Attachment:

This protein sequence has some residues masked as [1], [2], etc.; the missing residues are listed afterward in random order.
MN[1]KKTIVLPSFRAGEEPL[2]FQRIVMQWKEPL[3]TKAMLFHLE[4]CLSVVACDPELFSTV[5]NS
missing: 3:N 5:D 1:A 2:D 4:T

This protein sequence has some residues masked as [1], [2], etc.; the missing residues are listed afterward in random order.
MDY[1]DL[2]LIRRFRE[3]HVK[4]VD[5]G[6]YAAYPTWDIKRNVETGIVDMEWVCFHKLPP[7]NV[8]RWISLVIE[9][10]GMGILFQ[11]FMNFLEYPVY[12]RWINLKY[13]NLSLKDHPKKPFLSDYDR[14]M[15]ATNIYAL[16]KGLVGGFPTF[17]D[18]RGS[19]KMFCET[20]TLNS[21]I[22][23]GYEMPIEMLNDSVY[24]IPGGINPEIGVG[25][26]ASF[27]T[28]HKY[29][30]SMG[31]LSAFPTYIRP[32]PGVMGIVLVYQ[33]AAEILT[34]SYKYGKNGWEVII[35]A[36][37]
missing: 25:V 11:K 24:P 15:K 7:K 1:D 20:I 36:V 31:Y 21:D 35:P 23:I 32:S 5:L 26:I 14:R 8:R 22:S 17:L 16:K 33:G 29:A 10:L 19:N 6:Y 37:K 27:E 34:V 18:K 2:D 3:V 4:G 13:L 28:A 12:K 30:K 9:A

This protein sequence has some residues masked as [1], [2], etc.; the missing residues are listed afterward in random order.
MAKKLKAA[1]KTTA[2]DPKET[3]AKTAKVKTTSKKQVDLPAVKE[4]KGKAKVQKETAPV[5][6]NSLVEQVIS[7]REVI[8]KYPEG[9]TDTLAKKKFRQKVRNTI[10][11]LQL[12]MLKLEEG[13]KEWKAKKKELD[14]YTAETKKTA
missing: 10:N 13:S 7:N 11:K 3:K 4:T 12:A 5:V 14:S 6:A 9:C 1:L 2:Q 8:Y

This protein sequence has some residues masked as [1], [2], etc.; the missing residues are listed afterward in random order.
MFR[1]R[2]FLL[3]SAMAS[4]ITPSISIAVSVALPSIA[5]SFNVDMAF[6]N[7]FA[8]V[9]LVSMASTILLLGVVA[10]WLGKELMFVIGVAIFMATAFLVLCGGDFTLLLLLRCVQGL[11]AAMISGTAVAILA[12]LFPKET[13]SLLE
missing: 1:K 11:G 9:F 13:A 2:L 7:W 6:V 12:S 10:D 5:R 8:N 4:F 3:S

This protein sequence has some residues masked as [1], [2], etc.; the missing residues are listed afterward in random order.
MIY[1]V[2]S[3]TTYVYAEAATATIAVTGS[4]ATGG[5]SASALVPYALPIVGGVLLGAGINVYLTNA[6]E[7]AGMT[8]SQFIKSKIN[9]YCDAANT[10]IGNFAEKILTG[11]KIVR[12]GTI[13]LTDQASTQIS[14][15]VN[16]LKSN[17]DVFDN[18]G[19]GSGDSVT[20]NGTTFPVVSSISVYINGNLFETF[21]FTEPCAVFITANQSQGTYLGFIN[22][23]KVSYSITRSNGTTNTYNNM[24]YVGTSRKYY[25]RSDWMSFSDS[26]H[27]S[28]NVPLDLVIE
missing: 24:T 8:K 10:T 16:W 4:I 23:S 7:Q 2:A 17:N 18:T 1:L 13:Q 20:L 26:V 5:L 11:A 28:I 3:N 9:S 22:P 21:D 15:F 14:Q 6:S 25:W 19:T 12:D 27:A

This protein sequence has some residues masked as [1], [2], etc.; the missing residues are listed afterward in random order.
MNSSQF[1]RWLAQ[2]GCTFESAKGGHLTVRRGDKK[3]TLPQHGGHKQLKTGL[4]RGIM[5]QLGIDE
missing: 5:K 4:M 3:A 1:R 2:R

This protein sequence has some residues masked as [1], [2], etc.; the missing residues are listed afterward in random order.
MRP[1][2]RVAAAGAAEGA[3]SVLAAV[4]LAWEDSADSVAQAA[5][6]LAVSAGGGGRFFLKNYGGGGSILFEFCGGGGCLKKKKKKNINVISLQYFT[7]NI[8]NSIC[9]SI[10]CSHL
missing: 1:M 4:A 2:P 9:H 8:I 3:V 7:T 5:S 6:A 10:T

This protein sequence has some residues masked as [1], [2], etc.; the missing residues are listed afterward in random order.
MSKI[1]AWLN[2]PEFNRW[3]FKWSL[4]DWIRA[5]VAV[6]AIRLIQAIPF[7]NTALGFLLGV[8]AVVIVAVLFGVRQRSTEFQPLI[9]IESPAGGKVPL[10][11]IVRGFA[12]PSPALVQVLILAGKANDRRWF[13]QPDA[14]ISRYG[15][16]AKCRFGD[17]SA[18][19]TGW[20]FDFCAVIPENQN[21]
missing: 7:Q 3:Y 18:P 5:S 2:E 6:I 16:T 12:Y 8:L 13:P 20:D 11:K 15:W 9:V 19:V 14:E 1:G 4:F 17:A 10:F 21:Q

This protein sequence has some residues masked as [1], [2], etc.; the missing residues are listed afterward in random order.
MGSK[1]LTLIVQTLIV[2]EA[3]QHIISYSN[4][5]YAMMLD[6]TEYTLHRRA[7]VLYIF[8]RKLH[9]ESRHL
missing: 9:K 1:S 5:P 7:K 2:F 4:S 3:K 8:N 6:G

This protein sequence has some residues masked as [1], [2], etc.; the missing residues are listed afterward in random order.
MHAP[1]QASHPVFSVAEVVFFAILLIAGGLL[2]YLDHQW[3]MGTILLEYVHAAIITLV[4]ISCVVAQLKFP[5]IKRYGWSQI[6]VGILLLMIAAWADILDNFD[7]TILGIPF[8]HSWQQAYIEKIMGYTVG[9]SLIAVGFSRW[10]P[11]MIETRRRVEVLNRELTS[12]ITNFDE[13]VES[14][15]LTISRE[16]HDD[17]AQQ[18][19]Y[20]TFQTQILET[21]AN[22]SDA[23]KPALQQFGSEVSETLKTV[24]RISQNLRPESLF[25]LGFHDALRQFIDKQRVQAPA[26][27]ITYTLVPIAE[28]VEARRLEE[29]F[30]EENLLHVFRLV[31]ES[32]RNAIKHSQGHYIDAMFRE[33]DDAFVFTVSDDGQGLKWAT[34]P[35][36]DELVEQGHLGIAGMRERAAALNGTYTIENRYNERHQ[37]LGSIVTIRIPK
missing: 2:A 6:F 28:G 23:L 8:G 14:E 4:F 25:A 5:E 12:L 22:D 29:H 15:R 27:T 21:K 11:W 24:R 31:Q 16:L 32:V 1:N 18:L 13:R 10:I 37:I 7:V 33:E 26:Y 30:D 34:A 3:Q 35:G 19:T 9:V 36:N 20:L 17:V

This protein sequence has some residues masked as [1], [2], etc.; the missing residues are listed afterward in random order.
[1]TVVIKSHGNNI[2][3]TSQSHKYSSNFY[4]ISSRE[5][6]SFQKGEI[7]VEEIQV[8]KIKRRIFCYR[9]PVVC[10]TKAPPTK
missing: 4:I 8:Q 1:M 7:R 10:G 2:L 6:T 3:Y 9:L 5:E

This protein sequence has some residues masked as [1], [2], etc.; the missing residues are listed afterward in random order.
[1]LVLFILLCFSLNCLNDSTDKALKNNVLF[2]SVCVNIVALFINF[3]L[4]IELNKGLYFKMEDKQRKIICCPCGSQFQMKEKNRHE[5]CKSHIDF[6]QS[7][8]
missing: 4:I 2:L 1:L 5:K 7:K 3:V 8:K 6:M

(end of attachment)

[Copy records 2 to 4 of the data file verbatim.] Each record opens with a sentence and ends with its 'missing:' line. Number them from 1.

This protein sequence has some residues masked as [1], [2], etc.; the missing residues are listed afterward in random order.
MDY[1]DL[2]LIRRFRE[3]HVK[4]VD[5]G[6]YAAYPTWDIKRNVETGIVDMEWVCFHKLPP[7]NV[8]RWISLVIE[9][10]GMGILFQ[11]FMNFLEYPVY[12]RWINLKY[13]NLSLKDHPKKPFLSDYDR[14]M[15]ATNIYAL[16]KGLVGGFPTF[17]D[18]RGS[19]KMFCET[20]TLNS[21]I[22][23]GYEMPIEMLNDSVY[24]IPGGINPEIGVG[25][26]ASF[27]T[28]HKY[29][30]SMG[31]LSAFPTYIRP[32]PGVMGIVLVYQ[33]AAEILT[34]SYKYGKNGWEVII[35]A[36][37]
missing: 25:V 11:K 24:P 15:K 7:K 1:D 20:I 36:V 31:Y 21:D 35:P 23:I 32:S 5:L 26:I 14:R 8:R 22:S 17:L 16:K 33:G 29:A 10:L 19:N 6:Y 37:K 27:E 34:V 18:K 2:D 3:V 4:G 13:L 28:A 12:K 30:K 9:A

This protein sequence has some residues masked as [1], [2], etc.; the missing residues are listed afterward in random order.
MAKKLKAA[1]KTTA[2]DPKET[3]AKTAKVKTTSKKQVDLPAVKE[4]KGKAKVQKETAPV[5][6]NSLVEQVIS[7]REVI[8]KYPEG[9]TDTLAKKKFRQKVRNTI[10][11]LQL[12]MLKLEEG[13]KEWKAKKKELD[14]YTAETKKTA
missing: 10:N 13:S 7:N 11:K 3:K 4:T 12:A 5:V 14:S 6:A 9:C 1:L 2:Q 8:Y

This protein sequence has some residues masked as [1], [2], etc.; the missing residues are listed afterward in random order.
MFR[1]R[2]FLL[3]SAMAS[4]ITPSISIAVSVALPSIA[5]SFNVDMAF[6]N[7]FA[8]V[9]LVSMASTILLLGVVA[10]WLGKELMFVIGVAIFMATAFLVLCGGDFTLLLLLRCVQGL[11]AAMISGTAVAILA[12]LFPKET[13]SLLE
missing: 1:K 11:G 9:F 13:A 2:L 7:W 6:V 12:S 10:D 5:R 8:N 4:F 3:S